If you’re looking for sustained high speeds, you’ll probably want to look elsewhere.
TVS Ronin: comfort, chassis and maneuverability
With that kind of performance, the Ronin will be a really fun bike to ride around town and the all-new chassis has been carefully designed to amplify a planted, yet light and easy-to-ride character.
Take the suspension fork’s lazy 27-degree lean angle, for example. It looks a lot like a cruiser and brings a lot of stability, but at the expense of agility. To get around this, TVS designed a bottom fork offset, which is what you normally see on dirt bikes. However, where offsetting the fork on a dirt bike moves the wheel forward to increase trail, TVS did the reverse here and brought the wheel back. This helps reintroduce some agility and make the bike light and easy to ride. Chassis tuning really can be an incredibly detailed art.
The standout factor of the Ronin’s new split double-cradle chassis is definitely its USD fork setup. It’s the same 41mm Showa fork as the RR 310, but with completely revised springs and damping rates to match the comfortable character of the Ronin. There is a monoshock in the rear and the overall suspension travel figures are similar to the RR 310.
Now we were only able to cycle for a few hours in South Goa on a day when IMD announced an orange alert. Suffice to say, we weren’t able to push the bike to its limits, but the impression so far is very positive. At 160 pounds, it’s not a heavy bike, but TVS has struck the sweet spot between stability and lightweight steering agility. You need very little effort to change direction, and the new TVS Rambler tires performed quite well, despite their blocky all-terrain design.
With these type of tires and a ground clearance of 181 mm, the Ronin seems to be designed for off-road riding. However, you’ll soon find that standing up is uncomfortable, the rear ABS can’t be turned off, and the suspension can bottom out quite easily if you start messing around.
The Ronin is clearly not an off-roader, not even at the level of a mildly capable Scrambler. But it’s really comfortable on the road. The riding position is completely upright and neutral, with a natural feel of reaching for the handlebars, and the footpegs are placed comfortably under you as well. Although we mainly encountered very nice roads in South Goa, the suspension setup also feels like it will be gentle on your back on mediocre surfaces; the seat is well padded too.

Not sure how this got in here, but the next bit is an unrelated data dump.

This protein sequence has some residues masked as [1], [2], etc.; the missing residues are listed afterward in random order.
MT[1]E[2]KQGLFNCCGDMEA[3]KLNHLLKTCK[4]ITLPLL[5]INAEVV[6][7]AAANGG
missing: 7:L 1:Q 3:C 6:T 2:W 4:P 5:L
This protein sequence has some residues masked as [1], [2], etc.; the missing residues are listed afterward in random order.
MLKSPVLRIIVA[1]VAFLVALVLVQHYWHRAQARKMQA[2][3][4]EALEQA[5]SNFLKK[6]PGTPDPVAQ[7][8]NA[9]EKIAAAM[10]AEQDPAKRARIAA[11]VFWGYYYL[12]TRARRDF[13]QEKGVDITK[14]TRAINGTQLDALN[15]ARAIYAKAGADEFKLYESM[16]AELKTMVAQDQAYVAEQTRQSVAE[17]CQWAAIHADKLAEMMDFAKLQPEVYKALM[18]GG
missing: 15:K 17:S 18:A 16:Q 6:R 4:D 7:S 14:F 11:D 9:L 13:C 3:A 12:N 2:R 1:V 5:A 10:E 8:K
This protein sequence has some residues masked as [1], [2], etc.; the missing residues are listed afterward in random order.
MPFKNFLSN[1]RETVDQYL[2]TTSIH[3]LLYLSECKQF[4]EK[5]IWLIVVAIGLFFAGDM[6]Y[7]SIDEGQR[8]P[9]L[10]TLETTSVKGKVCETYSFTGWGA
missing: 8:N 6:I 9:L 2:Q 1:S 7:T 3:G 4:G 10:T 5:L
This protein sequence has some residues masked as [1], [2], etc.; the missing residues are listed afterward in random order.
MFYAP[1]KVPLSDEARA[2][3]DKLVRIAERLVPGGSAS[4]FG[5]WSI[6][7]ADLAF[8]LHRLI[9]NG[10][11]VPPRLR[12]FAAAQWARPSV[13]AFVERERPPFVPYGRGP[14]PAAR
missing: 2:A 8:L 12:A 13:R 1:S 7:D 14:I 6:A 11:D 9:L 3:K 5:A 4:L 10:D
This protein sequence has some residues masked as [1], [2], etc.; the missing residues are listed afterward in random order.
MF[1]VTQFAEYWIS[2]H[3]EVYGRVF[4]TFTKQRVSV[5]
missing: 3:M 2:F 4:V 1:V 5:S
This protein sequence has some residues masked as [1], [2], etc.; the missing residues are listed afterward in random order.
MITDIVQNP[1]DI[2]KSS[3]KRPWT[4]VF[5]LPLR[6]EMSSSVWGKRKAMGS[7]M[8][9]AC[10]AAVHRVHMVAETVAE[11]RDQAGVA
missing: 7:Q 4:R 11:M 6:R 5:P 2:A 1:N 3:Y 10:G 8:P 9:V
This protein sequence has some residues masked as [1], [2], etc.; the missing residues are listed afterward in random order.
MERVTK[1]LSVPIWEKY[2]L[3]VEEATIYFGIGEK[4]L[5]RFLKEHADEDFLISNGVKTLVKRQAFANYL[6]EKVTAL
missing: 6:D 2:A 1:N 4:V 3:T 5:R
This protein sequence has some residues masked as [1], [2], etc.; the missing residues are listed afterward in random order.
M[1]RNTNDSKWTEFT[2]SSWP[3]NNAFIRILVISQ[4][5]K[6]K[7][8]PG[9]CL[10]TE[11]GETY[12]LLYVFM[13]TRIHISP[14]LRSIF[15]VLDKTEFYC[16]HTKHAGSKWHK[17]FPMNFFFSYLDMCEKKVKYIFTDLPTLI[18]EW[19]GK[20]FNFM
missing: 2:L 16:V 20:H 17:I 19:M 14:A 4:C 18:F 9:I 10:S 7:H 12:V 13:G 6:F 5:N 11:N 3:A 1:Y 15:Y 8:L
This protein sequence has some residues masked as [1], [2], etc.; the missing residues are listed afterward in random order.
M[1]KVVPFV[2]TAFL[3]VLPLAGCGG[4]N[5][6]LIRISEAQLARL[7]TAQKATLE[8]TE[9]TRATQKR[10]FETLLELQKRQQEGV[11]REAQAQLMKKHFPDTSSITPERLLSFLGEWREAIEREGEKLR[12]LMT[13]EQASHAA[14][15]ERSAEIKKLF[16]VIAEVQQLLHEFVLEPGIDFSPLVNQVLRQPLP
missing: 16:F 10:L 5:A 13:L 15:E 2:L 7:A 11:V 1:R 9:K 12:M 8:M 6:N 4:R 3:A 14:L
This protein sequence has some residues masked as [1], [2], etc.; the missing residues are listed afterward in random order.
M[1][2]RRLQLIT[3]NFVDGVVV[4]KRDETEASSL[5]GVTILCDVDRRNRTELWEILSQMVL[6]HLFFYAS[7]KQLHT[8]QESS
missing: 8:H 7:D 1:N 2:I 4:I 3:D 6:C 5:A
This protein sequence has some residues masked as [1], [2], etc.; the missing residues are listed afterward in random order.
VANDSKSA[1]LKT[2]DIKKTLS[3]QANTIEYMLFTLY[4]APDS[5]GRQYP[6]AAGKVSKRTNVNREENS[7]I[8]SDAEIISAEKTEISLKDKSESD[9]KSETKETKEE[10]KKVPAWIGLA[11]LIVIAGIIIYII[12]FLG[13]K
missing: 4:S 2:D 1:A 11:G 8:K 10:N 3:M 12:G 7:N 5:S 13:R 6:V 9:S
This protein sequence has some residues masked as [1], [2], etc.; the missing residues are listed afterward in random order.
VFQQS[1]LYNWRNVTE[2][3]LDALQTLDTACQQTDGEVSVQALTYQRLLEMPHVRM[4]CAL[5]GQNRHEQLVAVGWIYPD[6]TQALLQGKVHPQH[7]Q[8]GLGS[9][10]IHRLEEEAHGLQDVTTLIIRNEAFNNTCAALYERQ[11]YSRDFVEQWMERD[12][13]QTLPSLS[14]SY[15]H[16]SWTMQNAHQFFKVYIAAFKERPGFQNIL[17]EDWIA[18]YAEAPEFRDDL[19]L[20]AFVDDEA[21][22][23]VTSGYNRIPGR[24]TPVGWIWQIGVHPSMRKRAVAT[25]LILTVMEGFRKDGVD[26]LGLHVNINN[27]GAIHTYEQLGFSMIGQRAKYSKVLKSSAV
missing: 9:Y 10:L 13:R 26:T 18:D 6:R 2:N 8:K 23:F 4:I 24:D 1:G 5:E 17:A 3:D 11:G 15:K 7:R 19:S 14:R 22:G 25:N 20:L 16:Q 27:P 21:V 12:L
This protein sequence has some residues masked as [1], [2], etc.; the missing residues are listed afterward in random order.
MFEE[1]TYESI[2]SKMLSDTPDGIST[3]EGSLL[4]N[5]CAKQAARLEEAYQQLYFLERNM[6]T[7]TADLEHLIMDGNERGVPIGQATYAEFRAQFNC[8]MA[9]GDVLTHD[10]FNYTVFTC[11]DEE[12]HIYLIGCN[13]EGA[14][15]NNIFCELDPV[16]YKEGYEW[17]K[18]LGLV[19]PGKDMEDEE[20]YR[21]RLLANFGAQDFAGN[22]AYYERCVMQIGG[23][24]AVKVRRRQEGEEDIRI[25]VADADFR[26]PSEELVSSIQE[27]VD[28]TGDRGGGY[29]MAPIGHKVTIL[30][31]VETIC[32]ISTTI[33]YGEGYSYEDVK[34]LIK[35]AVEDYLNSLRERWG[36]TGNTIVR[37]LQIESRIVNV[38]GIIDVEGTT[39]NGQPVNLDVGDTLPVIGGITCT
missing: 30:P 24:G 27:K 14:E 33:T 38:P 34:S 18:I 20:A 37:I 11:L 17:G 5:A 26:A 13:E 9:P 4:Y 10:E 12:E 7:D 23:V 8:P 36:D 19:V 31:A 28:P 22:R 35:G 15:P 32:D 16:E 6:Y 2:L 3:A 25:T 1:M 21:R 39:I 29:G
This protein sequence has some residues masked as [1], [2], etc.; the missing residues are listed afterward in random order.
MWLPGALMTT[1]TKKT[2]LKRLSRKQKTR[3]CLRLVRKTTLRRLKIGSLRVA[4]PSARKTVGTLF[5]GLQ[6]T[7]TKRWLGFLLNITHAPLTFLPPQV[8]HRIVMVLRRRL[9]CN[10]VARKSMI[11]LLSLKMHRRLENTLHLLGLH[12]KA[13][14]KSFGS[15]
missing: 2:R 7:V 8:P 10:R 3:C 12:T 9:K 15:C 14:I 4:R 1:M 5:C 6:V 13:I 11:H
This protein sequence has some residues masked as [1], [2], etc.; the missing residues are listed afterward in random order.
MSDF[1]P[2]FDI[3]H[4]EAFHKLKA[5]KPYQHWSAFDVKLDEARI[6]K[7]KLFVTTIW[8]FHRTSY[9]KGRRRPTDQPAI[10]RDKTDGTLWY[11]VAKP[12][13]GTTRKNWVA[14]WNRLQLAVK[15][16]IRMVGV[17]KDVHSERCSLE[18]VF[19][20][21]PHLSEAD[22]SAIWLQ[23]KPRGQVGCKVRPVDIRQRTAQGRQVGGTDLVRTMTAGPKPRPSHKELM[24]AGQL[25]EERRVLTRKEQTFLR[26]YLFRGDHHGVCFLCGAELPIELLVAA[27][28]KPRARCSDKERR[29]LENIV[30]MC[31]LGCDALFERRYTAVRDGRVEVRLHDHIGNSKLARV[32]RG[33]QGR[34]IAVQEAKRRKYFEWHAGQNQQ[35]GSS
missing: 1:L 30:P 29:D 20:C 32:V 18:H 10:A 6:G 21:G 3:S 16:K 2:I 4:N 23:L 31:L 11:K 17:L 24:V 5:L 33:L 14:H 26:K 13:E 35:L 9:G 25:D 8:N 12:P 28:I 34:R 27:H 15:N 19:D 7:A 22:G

TVS Ronin: Features and Prices
Good suspension comfort is something you absolutely want from a TV and the same goes for features.
The Ducati Scrambler-inspired offset instrument console displays plenty of information, but it’s also fairly clear and easy to read. The slip-and-assist clutch has a light action, and the bike comes with hazard warning lights as well as a side-stand engine stop feature.
The Ronin also has two riding modes, although they only affect ABS sensitivity. Speaking of which, you get single channel ABS on the lower and mid variants, but upgrading to the higher spec variant brings a dual channel setup, along with adjustable levers and lots of features connected via a dedicated TVS app. .
At Rs 1.49 lakh (ex-showroom), the starting price of the Ronin is very tempting indeed. However, the basic SS variant only comes in two solid colors, and if you want the nicer two-tone color scheme or the gold-colored USD fork, the mid-tier TD model will cost you Rs 8,000 more. . If you decide to go for the top-end TD model, be prepared to pay close to Rs 20,000 over the base model.
At this point, the Ronin is positioned around many 250cc options on the market, and while it’s down on pure performance, it certainly tops them all in terms of features.
TVS Ronin: Should I buy one?
I’m still not sure what exactly the TVS Ronin is trying to be, and if you really pushed me to define it, I’d say it was kind of an easy-to-ride cruiser bike, with a bit of built-in toughness . It has no real direct rivals, but depending on where you look at it, potential alternatives could range from the Bajaj Avenger 220 to the Royal Enfield Meteor or the Honda CB350RS, any number from 250 to similar price.
What I can tell you for sure is that the Ronin is a very fun bike to ride – if you’re not interested in speed, aggression and excitement.
TVS Ronin Video Review